Work: Brandenburg Concerto no 1
About This Work
The Brandenburg Concerto No. 1 in F major, BWV 1046, is the first of six great concertos which, taken in combination, add up the most complex and artistically successful failed job application in recorded history. They were written around 1721 and
dedicated to Christian Ludwig, Margrave of Brandenburg in March of the same year. Bach's position at Cöthen was becoming less desirable to him; his wife had died in 1720 while Bach accompanied his employer, Prince Leopold of Anthalt-Cöthen, to Carlsbad. The prince was also reallocating funds from music to his palace guard, no doubt because the prince's new wife was not a music lover.
Christian Ludwig probably heard Bach perform in 1719, or perhaps earlier at the spas in Carlsbad, where Prince Leopold would have Bach accompany him. Bach sent a beautifully rendered score of the concertos to the Margrave in 1721, suspecting that the royal might be interested in giving him a job, but there is no known response to Bach's political overture.
The first concerto is, like all of Bach's concertos, indebted to the methods of the Italians. Vivaldi was particularly attractive to the German composer, who eagerly copied out Vivaldi's scores in order to understand his use of contrast, rhythmic propulsion, and orchestration. The Brandenburg Concertos were not as unusual as was once thought; Italian composers created concertos for widely varying combinations of instruments, and Bach's shifting textures have their parallels in works by other composers. But the handling of the Italian concerto material went unmatched throughout the Baroque era. One unique, perhaps non-Italian idea in the Brandenburg Concerto No. 1 is Bach's use of hunting horns. The concerto also calls for three oboes and a bassoon, as well as continuo strings and the violino piccolo. The sound of the horns stands out, but the composer manages to make them blend into the ensemble through the use of multiple winds.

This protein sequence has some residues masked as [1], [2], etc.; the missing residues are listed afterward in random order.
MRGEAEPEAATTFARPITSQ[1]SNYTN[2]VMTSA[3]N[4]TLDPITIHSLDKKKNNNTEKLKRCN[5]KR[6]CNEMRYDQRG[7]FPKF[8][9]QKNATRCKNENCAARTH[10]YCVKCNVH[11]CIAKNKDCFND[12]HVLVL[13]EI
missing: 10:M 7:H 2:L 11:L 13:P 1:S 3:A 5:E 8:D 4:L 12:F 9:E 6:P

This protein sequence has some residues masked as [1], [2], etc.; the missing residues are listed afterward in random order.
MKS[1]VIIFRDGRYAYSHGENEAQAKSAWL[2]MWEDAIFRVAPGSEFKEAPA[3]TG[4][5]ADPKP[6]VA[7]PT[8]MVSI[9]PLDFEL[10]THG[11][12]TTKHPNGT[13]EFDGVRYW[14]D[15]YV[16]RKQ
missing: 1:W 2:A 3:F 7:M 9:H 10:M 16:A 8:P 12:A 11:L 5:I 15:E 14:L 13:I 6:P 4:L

Though the first movement does not have a tempo marking, performances of the four-movement work are about 20 minutes in duration. Each movement has a brisk pace and extraordinary counterpoint that inventively shades and blurs the contrast between the small concertino group and the tutti ensemble. Along with the horn, the violino piccolo seems to have been included in order to draw more attention to the innovative qualities of the music. The Brandenburg Concertos contain some of Bach's most brilliant counterpoint, and the attention-grabbing orchestration of the first concerto has not diminished the work's value at all. It is among Bach's best works.
-- John Keillor
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